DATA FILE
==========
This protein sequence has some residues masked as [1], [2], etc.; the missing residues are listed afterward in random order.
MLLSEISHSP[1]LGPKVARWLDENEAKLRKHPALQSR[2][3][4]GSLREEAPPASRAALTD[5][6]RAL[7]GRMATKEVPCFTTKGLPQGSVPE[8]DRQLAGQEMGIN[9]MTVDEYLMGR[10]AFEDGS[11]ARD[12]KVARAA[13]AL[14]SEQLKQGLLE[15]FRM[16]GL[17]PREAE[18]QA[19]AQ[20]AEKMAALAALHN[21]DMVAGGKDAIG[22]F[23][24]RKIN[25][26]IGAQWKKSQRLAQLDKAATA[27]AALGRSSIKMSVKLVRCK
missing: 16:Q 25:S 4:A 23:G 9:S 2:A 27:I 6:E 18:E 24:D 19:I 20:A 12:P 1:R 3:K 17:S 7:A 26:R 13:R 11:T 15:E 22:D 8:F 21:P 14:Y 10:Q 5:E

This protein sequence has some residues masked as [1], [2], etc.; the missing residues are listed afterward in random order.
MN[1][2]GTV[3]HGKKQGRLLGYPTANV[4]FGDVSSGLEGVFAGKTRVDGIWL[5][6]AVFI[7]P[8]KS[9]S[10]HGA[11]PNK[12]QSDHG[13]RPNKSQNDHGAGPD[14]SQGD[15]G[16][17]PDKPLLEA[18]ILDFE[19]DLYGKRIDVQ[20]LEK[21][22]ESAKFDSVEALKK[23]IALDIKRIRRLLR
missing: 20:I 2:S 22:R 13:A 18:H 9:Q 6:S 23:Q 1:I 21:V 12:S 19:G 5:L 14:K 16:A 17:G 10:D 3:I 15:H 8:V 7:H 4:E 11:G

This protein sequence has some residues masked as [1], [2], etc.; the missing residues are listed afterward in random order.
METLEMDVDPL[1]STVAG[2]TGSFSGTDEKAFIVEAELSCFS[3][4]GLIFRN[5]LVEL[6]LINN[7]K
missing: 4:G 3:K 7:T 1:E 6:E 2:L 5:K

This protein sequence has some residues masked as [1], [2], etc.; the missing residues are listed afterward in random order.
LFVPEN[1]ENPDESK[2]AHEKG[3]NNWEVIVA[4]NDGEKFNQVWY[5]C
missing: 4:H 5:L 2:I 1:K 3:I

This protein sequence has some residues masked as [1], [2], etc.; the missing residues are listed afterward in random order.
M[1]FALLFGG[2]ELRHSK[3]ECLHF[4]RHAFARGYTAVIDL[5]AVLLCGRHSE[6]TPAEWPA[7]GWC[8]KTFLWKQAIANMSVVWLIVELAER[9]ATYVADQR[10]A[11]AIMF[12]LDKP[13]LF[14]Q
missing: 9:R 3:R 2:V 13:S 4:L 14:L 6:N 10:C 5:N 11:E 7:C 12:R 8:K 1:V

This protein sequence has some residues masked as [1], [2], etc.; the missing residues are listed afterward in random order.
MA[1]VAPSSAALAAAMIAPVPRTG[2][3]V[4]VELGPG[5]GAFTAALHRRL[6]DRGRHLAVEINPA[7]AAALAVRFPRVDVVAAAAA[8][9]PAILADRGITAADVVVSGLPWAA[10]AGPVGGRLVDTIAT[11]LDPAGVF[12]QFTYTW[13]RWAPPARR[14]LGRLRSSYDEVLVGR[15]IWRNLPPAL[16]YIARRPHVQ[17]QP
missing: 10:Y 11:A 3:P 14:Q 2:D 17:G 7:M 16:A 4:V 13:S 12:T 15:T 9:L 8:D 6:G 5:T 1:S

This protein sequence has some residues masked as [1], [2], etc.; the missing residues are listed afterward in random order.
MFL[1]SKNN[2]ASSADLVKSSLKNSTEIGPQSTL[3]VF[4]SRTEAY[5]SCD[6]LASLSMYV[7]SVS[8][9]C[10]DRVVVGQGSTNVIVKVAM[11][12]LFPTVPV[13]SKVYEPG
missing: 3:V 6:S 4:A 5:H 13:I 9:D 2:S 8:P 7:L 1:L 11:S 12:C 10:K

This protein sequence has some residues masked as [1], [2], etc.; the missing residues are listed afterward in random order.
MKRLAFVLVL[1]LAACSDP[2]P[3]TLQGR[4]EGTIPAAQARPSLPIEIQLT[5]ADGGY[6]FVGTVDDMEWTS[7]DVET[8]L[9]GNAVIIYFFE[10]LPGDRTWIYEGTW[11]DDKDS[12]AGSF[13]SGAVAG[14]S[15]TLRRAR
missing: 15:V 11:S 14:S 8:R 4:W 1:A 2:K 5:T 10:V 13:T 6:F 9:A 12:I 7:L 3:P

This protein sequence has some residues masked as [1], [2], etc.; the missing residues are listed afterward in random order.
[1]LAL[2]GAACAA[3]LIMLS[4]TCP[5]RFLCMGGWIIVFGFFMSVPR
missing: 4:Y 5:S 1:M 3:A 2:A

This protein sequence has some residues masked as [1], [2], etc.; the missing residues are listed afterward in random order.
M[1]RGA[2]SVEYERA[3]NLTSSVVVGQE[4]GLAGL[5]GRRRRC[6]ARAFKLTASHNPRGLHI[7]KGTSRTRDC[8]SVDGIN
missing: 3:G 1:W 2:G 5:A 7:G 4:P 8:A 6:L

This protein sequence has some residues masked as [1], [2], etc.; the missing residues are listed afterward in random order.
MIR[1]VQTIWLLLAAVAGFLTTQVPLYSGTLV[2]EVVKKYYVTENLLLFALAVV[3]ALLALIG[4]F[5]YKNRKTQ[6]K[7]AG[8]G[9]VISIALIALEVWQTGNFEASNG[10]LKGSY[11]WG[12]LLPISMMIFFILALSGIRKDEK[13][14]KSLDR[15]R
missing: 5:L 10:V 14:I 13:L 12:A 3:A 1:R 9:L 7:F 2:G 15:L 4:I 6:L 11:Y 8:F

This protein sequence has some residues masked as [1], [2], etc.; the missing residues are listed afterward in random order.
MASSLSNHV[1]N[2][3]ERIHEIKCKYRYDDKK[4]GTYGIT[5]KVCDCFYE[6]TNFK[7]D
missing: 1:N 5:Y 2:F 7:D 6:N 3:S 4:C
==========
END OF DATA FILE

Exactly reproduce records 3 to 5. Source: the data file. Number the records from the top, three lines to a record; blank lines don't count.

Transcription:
This protein sequence has some residues masked as [1], [2], etc.; the missing residues are listed afterward in random order.
METLEMDVDPL[1]STVAG[2]TGSFSGTDEKAFIVEAELSCFS[3][4]GLIFRN[5]LVEL[6]LINN[7]K
missing: 4:G 3:K 7:T 1:E 6:E 2:L 5:K

This protein sequence has some residues masked as [1], [2], etc.; the missing residues are listed afterward in random order.
LFVPEN[1]ENPDESK[2]AHEKG[3]NNWEVIVA[4]NDGEKFNQVWY[5]C
missing: 4:H 5:L 2:I 1:K 3:I

This protein sequence has some residues masked as [1], [2], etc.; the missing residues are listed afterward in random order.
M[1]FALLFGG[2]ELRHSK[3]ECLHF[4]RHAFARGYTAVIDL[5]AVLLCGRHSE[6]TPAEWPA[7]GWC[8]KTFLWKQAIANMSVVWLIVELAER[9]ATYVADQR[10]A[11]AIMF[12]LDKP[13]LF[14]Q
missing: 9:R 3:R 2:V 13:S 4:L 14:L 6:N 10:C 5:N 11:E 7:C 12:R 8:K 1:V